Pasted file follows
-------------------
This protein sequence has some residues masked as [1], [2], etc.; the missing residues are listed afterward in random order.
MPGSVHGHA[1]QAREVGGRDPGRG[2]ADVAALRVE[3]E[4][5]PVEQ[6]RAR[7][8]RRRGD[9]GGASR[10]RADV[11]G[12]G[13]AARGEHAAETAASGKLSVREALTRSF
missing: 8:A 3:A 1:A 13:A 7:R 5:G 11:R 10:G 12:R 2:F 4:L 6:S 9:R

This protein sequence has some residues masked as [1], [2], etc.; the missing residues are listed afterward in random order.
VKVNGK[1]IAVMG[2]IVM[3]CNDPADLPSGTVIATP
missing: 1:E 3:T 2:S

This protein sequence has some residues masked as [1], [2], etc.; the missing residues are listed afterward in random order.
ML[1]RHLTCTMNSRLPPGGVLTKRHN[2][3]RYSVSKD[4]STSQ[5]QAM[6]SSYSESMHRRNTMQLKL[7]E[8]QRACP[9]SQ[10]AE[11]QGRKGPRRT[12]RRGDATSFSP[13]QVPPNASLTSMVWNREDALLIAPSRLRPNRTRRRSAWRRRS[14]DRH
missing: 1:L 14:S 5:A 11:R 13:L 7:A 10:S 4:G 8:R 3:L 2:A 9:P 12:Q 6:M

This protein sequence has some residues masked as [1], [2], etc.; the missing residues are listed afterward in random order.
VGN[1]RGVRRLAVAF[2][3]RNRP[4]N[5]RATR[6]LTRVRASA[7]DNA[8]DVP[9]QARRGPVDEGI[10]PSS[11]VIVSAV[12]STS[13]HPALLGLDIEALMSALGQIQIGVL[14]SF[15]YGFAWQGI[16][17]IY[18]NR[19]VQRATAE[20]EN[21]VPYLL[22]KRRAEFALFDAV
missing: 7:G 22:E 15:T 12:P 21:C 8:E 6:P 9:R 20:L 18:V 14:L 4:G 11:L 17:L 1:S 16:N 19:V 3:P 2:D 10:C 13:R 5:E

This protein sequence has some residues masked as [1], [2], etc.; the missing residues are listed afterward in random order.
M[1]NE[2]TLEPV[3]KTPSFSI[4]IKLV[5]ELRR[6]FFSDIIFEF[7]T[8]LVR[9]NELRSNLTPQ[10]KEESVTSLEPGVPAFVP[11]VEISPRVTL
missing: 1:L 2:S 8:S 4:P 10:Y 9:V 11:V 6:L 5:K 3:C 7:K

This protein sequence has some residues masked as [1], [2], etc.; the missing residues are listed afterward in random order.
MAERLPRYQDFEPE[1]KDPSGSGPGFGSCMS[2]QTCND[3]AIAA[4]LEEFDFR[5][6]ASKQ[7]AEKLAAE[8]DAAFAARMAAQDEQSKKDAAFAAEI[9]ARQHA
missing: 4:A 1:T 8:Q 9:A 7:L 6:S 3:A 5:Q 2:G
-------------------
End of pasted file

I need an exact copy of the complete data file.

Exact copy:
This protein sequence has some residues masked as [1], [2], etc.; the missing residues are listed afterward in random order.
MPGSVHGHA[1]QAREVGGRDPGRG[2]ADVAALRVE[3]E[4][5]PVEQ[6]RAR[7][8]RRRGD[9]GGASR[10]RADV[11]G[12]G[13]AARGEHAAETAASGKLSVREALTRSF
missing: 8:A 3:A 1:A 13:A 7:R 5:G 11:R 10:G 12:R 2:F 4:L 6:S 9:R

This protein sequence has some residues masked as [1], [2], etc.; the missing residues are listed afterward in random order.
VKVNGK[1]IAVMG[2]IVM[3]CNDPADLPSGTVIATP
missing: 1:E 3:T 2:S

This protein sequence has some residues masked as [1], [2], etc.; the missing residues are listed afterward in random order.
ML[1]RHLTCTMNSRLPPGGVLTKRHN[2][3]RYSVSKD[4]STSQ[5]QAM[6]SSYSESMHRRNTMQLKL[7]E[8]QRACP[9]SQ[10]AE[11]QGRKGPRRT[12]RRGDATSFSP[13]QVPPNASLTSMVWNREDALLIAPSRLRPNRTRRRSAWRRRS[14]DRH
missing: 1:L 14:S 5:A 11:R 13:L 7:A 10:S 4:G 8:R 3:L 2:A 9:P 12:Q 6:M

This protein sequence has some residues masked as [1], [2], etc.; the missing residues are listed afterward in random order.
VGN[1]RGVRRLAVAF[2][3]RNRP[4]N[5]RATR[6]LTRVRASA[7]DNA[8]DVP[9]QARRGPVDEGI[10]PSS[11]VIVSAV[12]STS[13]HPALLGLDIEALMSALGQIQIGVL[14]SF[15]YGFAWQGI[16][17]IY[18]NR[19]VQRATAE[20]EN[21]VPYLL[22]KRRAEFALFDAV
missing: 7:G 22:E 15:T 12:P 21:C 8:E 6:P 9:R 20:L 18:V 14:L 4:G 11:L 17:L 1:S 16:N 19:V 3:P 2:D 10:C 13:R 5:E

This protein sequence has some residues masked as [1], [2], etc.; the missing residues are listed afterward in random order.
M[1]NE[2]TLEPV[3]KTPSFSI[4]IKLV[5]ELRR[6]FFSDIIFEF[7]T[8]LVR[9]NELRSNLTPQ[10]KEESVTSLEPGVPAFVP[11]VEISPRVTL
missing: 1:L 2:S 8:S 4:P 10:Y 9:V 11:V 6:L 5:K 3:C 7:K

This protein sequence has some residues masked as [1], [2], etc.; the missing residues are listed afterward in random order.
MAERLPRYQDFEPE[1]KDPSGSGPGFGSCMS[2]QTCND[3]AIAA[4]LEEFDFR[5][6]ASKQ[7]AEKLAAE[8]DAAFAARMAAQDEQSKKDAAFAAEI[9]ARQHA
missing: 4:A 1:T 8:Q 9:A 7:L 6:S 3:A 5:Q 2:G